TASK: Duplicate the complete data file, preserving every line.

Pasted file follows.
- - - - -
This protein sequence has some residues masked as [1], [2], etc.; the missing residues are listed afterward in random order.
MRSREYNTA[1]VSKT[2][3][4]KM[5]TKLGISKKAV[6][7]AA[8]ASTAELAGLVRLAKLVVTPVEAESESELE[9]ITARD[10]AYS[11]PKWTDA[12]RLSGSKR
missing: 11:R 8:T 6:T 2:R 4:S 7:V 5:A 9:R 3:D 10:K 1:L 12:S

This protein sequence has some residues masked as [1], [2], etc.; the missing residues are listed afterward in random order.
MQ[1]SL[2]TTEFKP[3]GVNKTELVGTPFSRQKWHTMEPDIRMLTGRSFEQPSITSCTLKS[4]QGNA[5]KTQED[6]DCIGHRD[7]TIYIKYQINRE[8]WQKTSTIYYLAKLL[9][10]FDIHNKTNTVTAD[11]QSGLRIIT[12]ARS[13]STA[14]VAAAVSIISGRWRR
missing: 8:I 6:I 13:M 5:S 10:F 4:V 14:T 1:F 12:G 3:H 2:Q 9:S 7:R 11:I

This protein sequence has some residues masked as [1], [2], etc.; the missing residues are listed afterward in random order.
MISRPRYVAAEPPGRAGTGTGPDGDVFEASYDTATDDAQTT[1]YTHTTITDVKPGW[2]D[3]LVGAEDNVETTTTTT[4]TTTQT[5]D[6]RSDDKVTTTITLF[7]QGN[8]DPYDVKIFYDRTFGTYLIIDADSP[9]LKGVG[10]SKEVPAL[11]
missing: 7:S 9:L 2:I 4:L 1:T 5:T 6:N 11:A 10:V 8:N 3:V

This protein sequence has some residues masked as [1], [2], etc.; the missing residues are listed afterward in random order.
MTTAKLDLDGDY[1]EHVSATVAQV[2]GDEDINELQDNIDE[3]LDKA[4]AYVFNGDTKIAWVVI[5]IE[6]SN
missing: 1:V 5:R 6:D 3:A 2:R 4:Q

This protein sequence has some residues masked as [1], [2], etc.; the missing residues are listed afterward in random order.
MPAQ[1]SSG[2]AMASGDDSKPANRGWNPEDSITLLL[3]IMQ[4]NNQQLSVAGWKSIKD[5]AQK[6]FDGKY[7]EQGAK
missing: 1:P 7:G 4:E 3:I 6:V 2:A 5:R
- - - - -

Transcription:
This protein sequence has some residues masked as [1], [2], etc.; the missing residues are listed afterward in random order.
MRSREYNTA[1]VSKT[2][3][4]KM[5]TKLGISKKAV[6][7]AA[8]ASTAELAGLVRLAKLVVTPVEAESESELE[9]ITARD[10]AYS[11]PKWTDA[12]RLSGSKR
missing: 11:R 8:T 6:T 2:R 4:S 7:V 5:A 9:R 3:D 10:K 1:L 12:S

This protein sequence has some residues masked as [1], [2], etc.; the missing residues are listed afterward in random order.
MQ[1]SL[2]TTEFKP[3]GVNKTELVGTPFSRQKWHTMEPDIRMLTGRSFEQPSITSCTLKS[4]QGNA[5]KTQED[6]DCIGHRD[7]TIYIKYQINRE[8]WQKTSTIYYLAKLL[9][10]FDIHNKTNTVTAD[11]QSGLRIIT[12]ARS[13]STA[14]VAAAVSIISGRWRR
missing: 8:I 6:I 13:M 5:S 10:F 4:V 14:T 1:F 12:G 3:H 2:Q 9:S 7:R 11:I

This protein sequence has some residues masked as [1], [2], etc.; the missing residues are listed afterward in random order.
MISRPRYVAAEPPGRAGTGTGPDGDVFEASYDTATDDAQTT[1]YTHTTITDVKPGW[2]D[3]LVGAEDNVETTTTTT[4]TTTQT[5]D[6]RSDDKVTTTITLF[7]QGN[8]DPYDVKIFYDRTFGTYLIIDADSP[9]LKGVG[10]SKEVPAL[11]
missing: 7:S 9:L 2:I 4:L 1:T 5:T 6:N 11:A 10:V 8:N 3:V

This protein sequence has some residues masked as [1], [2], etc.; the missing residues are listed afterward in random order.
MTTAKLDLDGDY[1]EHVSATVAQV[2]GDEDINELQDNIDE[3]LDKA[4]AYVFNGDTKIAWVVI[5]IE[6]SN
missing: 1:V 5:R 6:D 3:A 2:R 4:Q

This protein sequence has some residues masked as [1], [2], etc.; the missing residues are listed afterward in random order.
MPAQ[1]SSG[2]AMASGDDSKPANRGWNPEDSITLLL[3]IMQ[4]NNQQLSVAGWKSIKD[5]AQK[6]FDGKY[7]EQGAK
missing: 1:P 7:G 4:E 3:I 6:V 2:A 5:R